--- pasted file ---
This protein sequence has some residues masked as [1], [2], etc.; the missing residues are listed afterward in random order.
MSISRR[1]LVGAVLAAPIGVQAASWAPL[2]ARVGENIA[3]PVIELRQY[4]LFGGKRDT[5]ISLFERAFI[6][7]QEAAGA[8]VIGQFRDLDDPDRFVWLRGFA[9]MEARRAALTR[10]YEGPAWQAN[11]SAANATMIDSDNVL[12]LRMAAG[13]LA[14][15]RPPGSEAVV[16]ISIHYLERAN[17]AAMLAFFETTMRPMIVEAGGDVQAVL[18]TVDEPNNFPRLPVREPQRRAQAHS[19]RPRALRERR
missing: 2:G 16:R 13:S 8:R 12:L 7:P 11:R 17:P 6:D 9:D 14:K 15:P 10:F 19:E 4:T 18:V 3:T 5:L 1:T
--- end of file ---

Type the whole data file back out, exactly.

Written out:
This protein sequence has some residues masked as [1], [2], etc.; the missing residues are listed afterward in random order.
MSISRR[1]LVGAVLAAPIGVQAASWAPL[2]ARVGENIA[3]PVIELRQY[4]LFGGKRDT[5]ISLFERAFI[6][7]QEAAGA[8]VIGQFRDLDDPDRFVWLRGFA[9]MEARRAALTR[10]YEGPAWQAN[11]SAANATMIDSDNVL[12]LRMAAG[13]LA[14][15]RPPGSEAVV[16]ISIHYLERAN[17]AAMLAFFETTMRPMIVEAGGDVQAVL[18]TVDEPNNFPRLPVREPQRRAQAHS[19]RPRALRERR
missing: 2:G 16:R 13:S 8:R 12:L 7:P 11:R 17:P 6:D 9:D 14:K 15:P 10:F 19:E 4:T 18:V 3:T 5:L 1:T